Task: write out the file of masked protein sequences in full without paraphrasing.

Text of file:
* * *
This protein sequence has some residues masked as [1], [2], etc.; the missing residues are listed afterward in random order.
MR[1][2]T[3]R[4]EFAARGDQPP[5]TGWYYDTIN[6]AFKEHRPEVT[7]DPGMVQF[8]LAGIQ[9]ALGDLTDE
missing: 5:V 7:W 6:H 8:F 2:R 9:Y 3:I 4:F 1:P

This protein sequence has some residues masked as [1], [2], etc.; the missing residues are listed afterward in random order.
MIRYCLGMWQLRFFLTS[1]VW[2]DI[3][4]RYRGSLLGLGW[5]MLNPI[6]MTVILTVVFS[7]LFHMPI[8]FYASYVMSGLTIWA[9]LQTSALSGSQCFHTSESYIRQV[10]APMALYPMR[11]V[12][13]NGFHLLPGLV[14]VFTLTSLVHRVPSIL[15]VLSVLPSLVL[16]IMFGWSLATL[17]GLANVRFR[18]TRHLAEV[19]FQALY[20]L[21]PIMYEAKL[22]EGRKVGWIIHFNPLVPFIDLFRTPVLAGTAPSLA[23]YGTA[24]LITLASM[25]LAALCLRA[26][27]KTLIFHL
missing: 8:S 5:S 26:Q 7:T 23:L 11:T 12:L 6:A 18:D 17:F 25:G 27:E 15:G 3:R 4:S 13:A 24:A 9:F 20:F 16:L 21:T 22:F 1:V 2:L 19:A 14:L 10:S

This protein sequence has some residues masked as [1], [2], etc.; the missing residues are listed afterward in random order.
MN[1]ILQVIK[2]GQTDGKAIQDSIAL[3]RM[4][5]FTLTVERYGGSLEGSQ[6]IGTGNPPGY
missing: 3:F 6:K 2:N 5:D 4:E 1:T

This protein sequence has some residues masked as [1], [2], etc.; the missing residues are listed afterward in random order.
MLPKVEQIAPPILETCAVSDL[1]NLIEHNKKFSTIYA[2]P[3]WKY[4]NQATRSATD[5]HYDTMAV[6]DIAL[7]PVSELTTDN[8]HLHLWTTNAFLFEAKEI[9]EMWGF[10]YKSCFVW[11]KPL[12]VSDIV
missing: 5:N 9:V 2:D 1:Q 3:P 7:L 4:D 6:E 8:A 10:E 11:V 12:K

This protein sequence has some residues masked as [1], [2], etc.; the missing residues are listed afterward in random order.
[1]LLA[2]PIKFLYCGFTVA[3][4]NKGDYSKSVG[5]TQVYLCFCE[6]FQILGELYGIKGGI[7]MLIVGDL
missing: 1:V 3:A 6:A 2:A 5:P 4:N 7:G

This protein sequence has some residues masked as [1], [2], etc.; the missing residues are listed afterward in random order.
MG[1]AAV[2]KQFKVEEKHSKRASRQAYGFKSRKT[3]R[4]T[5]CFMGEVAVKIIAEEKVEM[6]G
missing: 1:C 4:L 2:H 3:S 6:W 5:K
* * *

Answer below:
This protein sequence has some residues masked as [1], [2], etc.; the missing residues are listed afterward in random order.
MR[1][2]T[3]R[4]EFAARGDQPP[5]TGWYYDTIN[6]AFKEHRPEVT[7]DPGMVQF[8]LAGIQ[9]ALGDLTDE
missing: 5:V 7:W 6:H 8:F 2:R 9:Y 3:I 4:F 1:P

This protein sequence has some residues masked as [1], [2], etc.; the missing residues are listed afterward in random order.
MIRYCLGMWQLRFFLTS[1]VW[2]DI[3][4]RYRGSLLGLGW[5]MLNPI[6]MTVILTVVFS[7]LFHMPI[8]FYASYVMSGLTIWA[9]LQTSALSGSQCFHTSESYIRQV[10]APMALYPMR[11]V[12][13]NGFHLLPGLV[14]VFTLTSLVHRVPSIL[15]VLSVLPSLVL[16]IMFGWSLATL[17]GLANVRFR[18]TRHLAEV[19]FQALY[20]L[21]PIMYEAKL[22]EGRKVGWIIHFNPLVPFIDLFRTPVLAGTAPSLA[23]YGTA[24]LITLASM[25]LAALCLRA[26][27]KTLIFHL
missing: 8:S 5:S 26:Q 7:T 23:L 11:T 12:L 6:A 18:D 17:F 25:G 27:E 15:G 3:R 4:S 13:A 24:A 9:F 20:F 16:L 21:T 22:F 1:V 2:L 19:A 14:L 10:S

This protein sequence has some residues masked as [1], [2], etc.; the missing residues are listed afterward in random order.
MN[1]ILQVIK[2]GQTDGKAIQDSIAL[3]RM[4][5]FTLTVERYGGSLEGSQ[6]IGTGNPPGY
missing: 3:F 6:K 2:N 5:D 4:E 1:T

This protein sequence has some residues masked as [1], [2], etc.; the missing residues are listed afterward in random order.
MLPKVEQIAPPILETCAVSDL[1]NLIEHNKKFSTIYA[2]P[3]WKY[4]NQATRSATD[5]HYDTMAV[6]DIAL[7]PVSELTTDN[8]HLHLWTTNAFLFEAKEI[9]EMWGF[10]YKSCFVW[11]KPL[12]VSDIV
missing: 5:N 9:V 2:D 1:Q 3:P 7:L 4:D 6:E 8:A 10:E 11:V 12:K

This protein sequence has some residues masked as [1], [2], etc.; the missing residues are listed afterward in random order.
[1]LLA[2]PIKFLYCGFTVA[3][4]NKGDYSKSVG[5]TQVYLCFCE[6]FQILGELYGIKGGI[7]MLIVGDL
missing: 1:V 3:A 6:A 2:A 5:P 4:N 7:G

This protein sequence has some residues masked as [1], [2], etc.; the missing residues are listed afterward in random order.
MG[1]AAV[2]KQFKVEEKHSKRASRQAYGFKSRKT[3]R[4]T[5]CFMGEVAVKIIAEEKVEM[6]G
missing: 1:C 4:L 2:H 3:S 6:W 5:K